A heartbeat is defined in the dictionary as a “vital unifying force,” and that’s especially true in the hockey world.
Every great NHL team has a “heartbeat player,” a guy who is the pulse of the team. He likely isn’t the best or most talented player, but he is a spark plug who drags everyone else into the battle on a nightly basis.
Heartbeat players are hard to come by. Not every team has one.
Which players are vitally important to the success of Canada’s seven clubs?
Let’s break out our stethoscope to examine:
Calgary Flames: Matthew Tkachuk
Tkachuk is the poster boy for “heartbeat player.” He is the fuel for the Flames, the straw that stirs the drink in Calgary. We’re not just talking about his jaw-dropping OT winner from last week that is among the best goals of all-time, or how no other Flames player in franchise history has scored as many points as Tkachuk has (192) before turning 22. No, it’s a comeback like Tuesday night against Arizona that puts him on the poster. He did the dirty work, throwing the body behind the net before funneling the puck up the boards and getting in front for the re-direction with 3:30 left that jumpstarted it all. Whatever Tkachuk lacks in high-end skill compared to Johnny Gaudreau or some of the other top-end players in the NHL, he makes up for in heart, and that might even be more valuable.
Edmonton Oilers: Darnell Nurse
We think of the Oilers as running on the back of Connor McDavid and Leon Draisaitl – and that certainly is true from a production perspective. But it’s Nurse who brings the energy from the backend. Nurse is a grinder from the old school - with the toughness that makes him a perfect match for Oil Country. He piles up hits and blocked shots and he isn’t afraid to drop the gloves when necessary. Nurse has also developed the dynamic necessary to be productive at the offensive end. Still, for a team with a mandate from head coach Dave Tippett to cut down on goals against, it’s Nurse’s presence in front of the net that has the Oil allowing the fourth fewest inner-slot shots against so far in the NHL this season.
Montreal Canadiens: Brendan Gallagher
There is no question Gallagher is the heartbeat of the Habs. Take a look at his highlights and the same adjectives can be used to describe him in almost every one. He is relentless, gritty and effective. Gallagher goes to the net with reckless abandon and little regard for his 5-foot-9 frame. His nose is always dirty. After back-to-back 30-plus goal seasons, Gallagher is on pace to approach 40 this season with his persistent and unique edge to the game. Gallagher, 27, only knows how to play one way - and that’s all-out, every shift. Whether it’s jumpstarting his team by scoring in the opening minute, like he did in Arizona, or providing a spark with a hit, Gallagher is Montreal’s motor.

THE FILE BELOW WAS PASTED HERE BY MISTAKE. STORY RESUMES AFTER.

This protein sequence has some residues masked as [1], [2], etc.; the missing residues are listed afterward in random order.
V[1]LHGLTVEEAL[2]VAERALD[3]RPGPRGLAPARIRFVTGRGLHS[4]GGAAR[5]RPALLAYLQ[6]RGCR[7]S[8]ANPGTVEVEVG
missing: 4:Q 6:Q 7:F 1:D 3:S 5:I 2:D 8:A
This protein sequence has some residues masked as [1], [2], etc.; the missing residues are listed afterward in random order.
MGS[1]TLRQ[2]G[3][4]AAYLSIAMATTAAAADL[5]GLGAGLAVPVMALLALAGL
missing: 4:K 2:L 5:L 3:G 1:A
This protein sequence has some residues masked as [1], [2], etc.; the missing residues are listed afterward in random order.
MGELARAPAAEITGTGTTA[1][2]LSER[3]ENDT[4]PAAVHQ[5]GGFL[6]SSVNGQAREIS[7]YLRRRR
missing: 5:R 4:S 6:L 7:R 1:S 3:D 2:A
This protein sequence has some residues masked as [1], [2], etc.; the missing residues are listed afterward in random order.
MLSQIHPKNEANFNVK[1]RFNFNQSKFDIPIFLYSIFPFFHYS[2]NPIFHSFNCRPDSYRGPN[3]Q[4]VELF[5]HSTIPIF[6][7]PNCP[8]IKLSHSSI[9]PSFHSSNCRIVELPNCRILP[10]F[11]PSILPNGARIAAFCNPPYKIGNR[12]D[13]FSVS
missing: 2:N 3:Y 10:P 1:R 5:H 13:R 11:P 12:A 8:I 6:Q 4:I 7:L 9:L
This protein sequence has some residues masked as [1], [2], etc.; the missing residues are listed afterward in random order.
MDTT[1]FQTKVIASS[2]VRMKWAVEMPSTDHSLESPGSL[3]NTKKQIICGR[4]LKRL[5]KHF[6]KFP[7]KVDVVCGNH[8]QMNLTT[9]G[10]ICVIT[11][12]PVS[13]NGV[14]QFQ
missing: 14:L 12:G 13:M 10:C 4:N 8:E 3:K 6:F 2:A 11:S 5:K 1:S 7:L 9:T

Ottawa Senators: Brady Tkachuk
It must be a Tkachuk thing, because Brady and Matthew are both a chip off the ole’ Big Walt. In the nation’s capital, the Sens feed off Tkachuk’s energy more than his talent. Take Monday night’s win at Madison Square Garden. Yes, Tkachuk chipped in with a goal and an assist. But he was also under New York’s skin all night, certainly not shy in the bright lights of Broadway. The 20-year-old winger was in the middle of every skirmish, rattling the Rangers. “We played right into his hands,” said Rangers coach David Quinn, who coached Tkachuk in his only college season at Boston Univ. “A few too many of our guys got distracted.”
Toronto Maple Leafs: Zach Hyman
The Maple Leafs are close to getting their heartbeat back. Hyman is a mere days away from returning from off-season knee surgery - and if you listen to coach Mike Babcock, who says the Leafs have struggled to establish an identity this season, they have missed him. Simply put: Hyman does all the dirty work necessary to win. Last week, Babcock called Hyman “the best there is in hockey” at puck retrievals. Hyman brings something totally unique to sit at the table with the rest of the high-skill Leafs’ forwards. Toronto doesn’t have a player like him and his return, along with captain John Tavares from a hand injury, will finally have everyone correctly slotted in the lineup. “He’s a huge part” of the team, Babcock said. “I mean, even the people that aren’t fans are now fans.”
Winnipeg Jets: To Be Determined
The real truth is the Winnipeg Jets are still searching for their pulse. In the last handful of years, that heartbeat has certainly been captain Blake Wheeler. He has been their chief “driver” as coach Paul Maurice likes to say. The Jets went as Wheeler did. But this year, in a year where Wheeler has vowed to change his leadership style, it doesn’t feel like it’s the case. Wheeler (and most of the rest of the Jets) has struggled to produce points. Two-hundred-foot centre Adam Lowry would seem to be a candidate - his teammates praised him for squaring off with Ryan Reaves in Vegas on Saturday – but Lowry hasn’t registered a single point in 14 games, either. The Jets just don’t seem to have the same juice this season.
Vancouver Canucks: Bo Horvat
It might sound cliché to pick the captain, but Bo Horvat is the closest thing the Canucks have had to a heartbeat player since Alex Burrows departed in 2017. There are no “nights off” for Horvat, who consistently takes on the toughest minutes, wins the majority of faceoffs (60 per cent) and drives as hard to the net as anyone. Think back to Vancouver’s first swing out East of the season. Horvat scored in St. Louis, stood up for rookie Quinn Hughes in New Jersey, and was an all-around beast on the trip, collecting a hat trick in Detroit and a goal at the Garden. It’s early, but it’s probably safe to say the Canucks made the right choice for captain as Horvat leads the best team in Canada to start the season.